Did you happen to read about Cuban blogger Yoani S?nchez who
was beaten for expressing her views? The blogger movement is growing there, but
unlike what goes on in our country when someone disagrees with what appears in
a blog there you have to watch your back. I cannot imagine having that kind of
worry looming over me. I am sure I post thoughts that readers find useless or
perhaps flat out incorrect. But that doesn’t stop me from blogging.
course the Cuban government retained a very black eye based on the reports of
Yoani’s beating. From what I read about her detention and the way it was
carried out (much like a kidnapping actually) it’s a miracle that she survived.
But apparently, the strength she brings to her blog (both what she writes and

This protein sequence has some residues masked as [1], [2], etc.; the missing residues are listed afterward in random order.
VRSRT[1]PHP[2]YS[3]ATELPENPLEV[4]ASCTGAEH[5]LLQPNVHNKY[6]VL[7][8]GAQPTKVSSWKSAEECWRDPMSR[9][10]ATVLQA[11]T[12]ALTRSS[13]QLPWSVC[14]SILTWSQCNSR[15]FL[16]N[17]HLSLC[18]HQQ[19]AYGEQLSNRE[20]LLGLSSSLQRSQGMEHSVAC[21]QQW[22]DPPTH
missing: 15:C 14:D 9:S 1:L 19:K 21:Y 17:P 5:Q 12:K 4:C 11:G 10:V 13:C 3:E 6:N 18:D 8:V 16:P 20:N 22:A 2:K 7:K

the fact that she is documenting life in Cuba) might come from the same place
that enabled her to survive her attack.
way the world rallied around her and other Cuban bloggers is another miracle
and, to me, one of the great benefits of the Internet. And it is shameful that
Yoani and the others must be afraid. And she’s not just afraid for herself. She
now fears what could happen to her son. Can you imagine being on your way to a
peaceful demonstration only to be stopped, tossed into a car and punched and
beaten because of something you’ve written?
guess I bring all this up here as a reminder (and, truly, my intention is not
to preach) that we are responsible for the words we type and those that fly out
of our mouths. But it is the written word, sometimes, that carries more risk.
Of course if there’s a microphone nearby then you want to be careful. And just
because we enjoy so many, many freedoms in the United States doesn’t mean for a
second that we ought to forget that there are people just like us, using the Internet
to express our feelings and thoughts, in places where after they hit the
publish button something truly horrible can happen—something to be thankful for
as we turn the corner toward Thanksgiving